The Real Cost of a Latte

We all know cops don't become cops to get rich. Some agencies pay better than others do, but none of us is planning the purchase of our next private jet. Most of us live modestly, sometimes even paycheck to paycheck. So finding a few bucks to invest in retirement seems impossible. But you don't have to find big money to invest comfortably; it might be as simple as changing some habits.

We all have habits, some good and some not so good. It could be cigarettes, or a nice cigar. However, in our job, with its odd hours and unpredictable schedule, a common habit is spending money at work. We buy coffee or snacks; we eat out. While this last habit has health consequences as well, all of these can have retirement consequences.

Sure, spending $5 or $10 a day does not seem like a big deal. If you took that money and invested it for retirement, you could be well on your way to being a millionaire.

Simple Spending

Coffee is a staple of police work. Between shift work, court time and family commitments, sometimes it seems like the only way to keep going is to grab a nice cup of joe. Some people don't like coffee, but rely instead on energy drinks. Dropping $3 on one of these beverages of necessity does not seem like a big deal. For most of us, it isn't.

We also have trouble planning for lunch (lunch being that mid-shift meal, regardless of whether you eat it at 1100, 2300 or 0500), so we figure we'll just buy something. Eating out may also be a chance to connect with coworkers as a busy shift winds down. Of course, eating out can be a road to health problems... the increased fat, salt and calories all take a toll on our bodies. But, hey, it's only $7, right? It's not that big a deal, right? Wrong.

The Power of Compound Interest

Spending $3 on your mocha-choca-latte and $7 on the mongo-baconburger adds up over time. If you work 4 days a week and 49 weeks a year, you are spending $1960 a year on these habits. If you set that money aside in a glass jar, you would accumulate $58,800 over the course of a 30-year career. That is not exactly chump-change, but it may not be enough to entice you to rethink your spending habits.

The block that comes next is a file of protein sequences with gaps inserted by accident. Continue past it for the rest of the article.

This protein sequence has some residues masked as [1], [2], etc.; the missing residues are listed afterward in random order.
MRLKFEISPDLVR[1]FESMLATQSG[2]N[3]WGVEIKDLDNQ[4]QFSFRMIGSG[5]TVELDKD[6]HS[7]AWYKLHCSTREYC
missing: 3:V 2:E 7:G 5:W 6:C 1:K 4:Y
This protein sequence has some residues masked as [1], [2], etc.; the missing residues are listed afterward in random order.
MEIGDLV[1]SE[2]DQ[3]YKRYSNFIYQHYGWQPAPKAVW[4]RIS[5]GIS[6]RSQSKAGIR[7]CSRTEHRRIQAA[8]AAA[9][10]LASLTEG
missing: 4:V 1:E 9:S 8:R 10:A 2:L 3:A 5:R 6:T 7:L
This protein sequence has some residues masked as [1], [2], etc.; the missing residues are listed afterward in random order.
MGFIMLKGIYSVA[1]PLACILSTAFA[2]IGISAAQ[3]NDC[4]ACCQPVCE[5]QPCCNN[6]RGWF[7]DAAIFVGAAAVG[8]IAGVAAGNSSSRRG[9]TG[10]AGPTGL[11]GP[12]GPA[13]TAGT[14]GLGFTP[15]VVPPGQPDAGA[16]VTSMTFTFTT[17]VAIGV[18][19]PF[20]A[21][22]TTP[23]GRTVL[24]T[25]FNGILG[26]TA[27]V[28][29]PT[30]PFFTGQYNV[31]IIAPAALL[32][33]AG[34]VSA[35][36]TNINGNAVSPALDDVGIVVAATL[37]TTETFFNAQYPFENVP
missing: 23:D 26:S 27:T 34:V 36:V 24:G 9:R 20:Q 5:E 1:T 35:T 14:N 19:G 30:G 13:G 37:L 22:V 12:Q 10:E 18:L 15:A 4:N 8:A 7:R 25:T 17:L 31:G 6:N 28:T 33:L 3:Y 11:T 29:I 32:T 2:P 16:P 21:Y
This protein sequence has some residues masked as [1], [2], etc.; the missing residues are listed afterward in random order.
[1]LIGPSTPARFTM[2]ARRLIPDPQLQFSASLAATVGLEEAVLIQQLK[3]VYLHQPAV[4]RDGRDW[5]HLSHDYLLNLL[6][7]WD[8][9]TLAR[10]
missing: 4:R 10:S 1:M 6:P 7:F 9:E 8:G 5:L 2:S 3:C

That's where compound interest comes into play. Compound interest is the idea that an investment earns money every year, making your original investment grow as well as the prior years' earnings. How powerful is compound interest? If you took that $1960 a year and invested it in a mutual fund averaging 8% per year, in 30 years you will have roughly $240,000. Yes, you read that right... you would have nearly a quarter-million dollars.

So, if you join the PD at age 25 and save $1960 a year through a 30-year career, you can retire with a quarter-million dollars in the bank plus your pension. Now that coffee and burger habit is a little more expensive than you thought, isn't it? Wait, it gets better.

Say you are willing to wait 10 more years to actually quit working, opting to teach from age 55 to 65. And say you keep stashing $1960 a year into your mutual funds. Yes, you still have your pension. But then when you retire for good, your retirement account will be worth over $548,000. That's right, over a half-million dollars.

Conclusion

Spending money is easy; in police work, it is really easy because we have all sorts of daily habits that drain a few dollars here and a few dollars there. That money does add up over time, but not enough to make us change our ways. But if you consider how compound interest can work in your favor, giving up that cup of coffee and meal out can become a real wealth-builder. Most of us figure $10 a day is no big deal; but it could be costing you a half-million dollars towards retirement.

I don't know about you, but I have never had a cup of coffee or a hamburger worth a half-million dollars.



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